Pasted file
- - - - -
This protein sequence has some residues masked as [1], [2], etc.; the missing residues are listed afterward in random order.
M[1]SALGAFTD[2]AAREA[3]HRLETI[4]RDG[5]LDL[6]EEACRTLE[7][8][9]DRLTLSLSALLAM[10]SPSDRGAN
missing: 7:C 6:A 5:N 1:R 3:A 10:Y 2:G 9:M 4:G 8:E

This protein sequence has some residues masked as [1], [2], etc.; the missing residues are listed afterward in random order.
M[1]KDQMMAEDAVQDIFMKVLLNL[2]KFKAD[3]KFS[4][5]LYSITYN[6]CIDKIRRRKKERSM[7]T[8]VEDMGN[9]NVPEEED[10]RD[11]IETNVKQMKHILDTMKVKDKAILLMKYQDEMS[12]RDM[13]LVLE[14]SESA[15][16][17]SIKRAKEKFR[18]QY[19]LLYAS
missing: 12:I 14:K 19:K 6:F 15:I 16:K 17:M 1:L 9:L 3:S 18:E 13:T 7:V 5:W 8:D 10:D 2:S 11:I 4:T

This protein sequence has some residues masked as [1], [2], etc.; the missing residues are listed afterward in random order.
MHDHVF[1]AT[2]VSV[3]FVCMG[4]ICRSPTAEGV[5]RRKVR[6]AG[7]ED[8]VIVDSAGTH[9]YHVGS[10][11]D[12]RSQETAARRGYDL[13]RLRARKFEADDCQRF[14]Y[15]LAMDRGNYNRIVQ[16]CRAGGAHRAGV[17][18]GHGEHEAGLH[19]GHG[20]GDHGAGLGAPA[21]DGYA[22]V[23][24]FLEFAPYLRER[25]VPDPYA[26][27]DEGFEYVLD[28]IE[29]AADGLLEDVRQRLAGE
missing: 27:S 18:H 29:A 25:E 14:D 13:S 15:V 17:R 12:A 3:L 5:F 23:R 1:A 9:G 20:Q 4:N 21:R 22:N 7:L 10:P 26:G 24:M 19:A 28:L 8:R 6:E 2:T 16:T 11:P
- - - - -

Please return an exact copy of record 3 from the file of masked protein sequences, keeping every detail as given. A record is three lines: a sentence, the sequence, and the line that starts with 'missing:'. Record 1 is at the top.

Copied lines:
This protein sequence has some residues masked as [1], [2], etc.; the missing residues are listed afterward in random order.
MHDHVF[1]AT[2]VSV[3]FVCMG[4]ICRSPTAEGV[5]RRKVR[6]AG[7]ED[8]VIVDSAGTH[9]YHVGS[10][11]D[12]RSQETAARRGYDL[13]RLRARKFEADDCQRF[14]Y[15]LAMDRGNYNRIVQ[16]CRAGGAHRAGV[17][18]GHGEHEAGLH[19]GHG[20]GDHGAGLGAPA[21]DGYA[22]V[23][24]FLEFAPYLRER[25]VPDPYA[26][27]DEGFEYVLD[28]IE[29]AADGLLEDVRQRLAGE
missing: 27:S 18:H 29:A 25:E 14:D 13:S 15:V 17:R 12:A 3:L 5:F 23:R 1:A 9:G 20:Q 4:N 21:R 22:N 7:L 10:P 26:G 24:M 19:A 28:L 8:R 6:E 2:T 16:T 11:P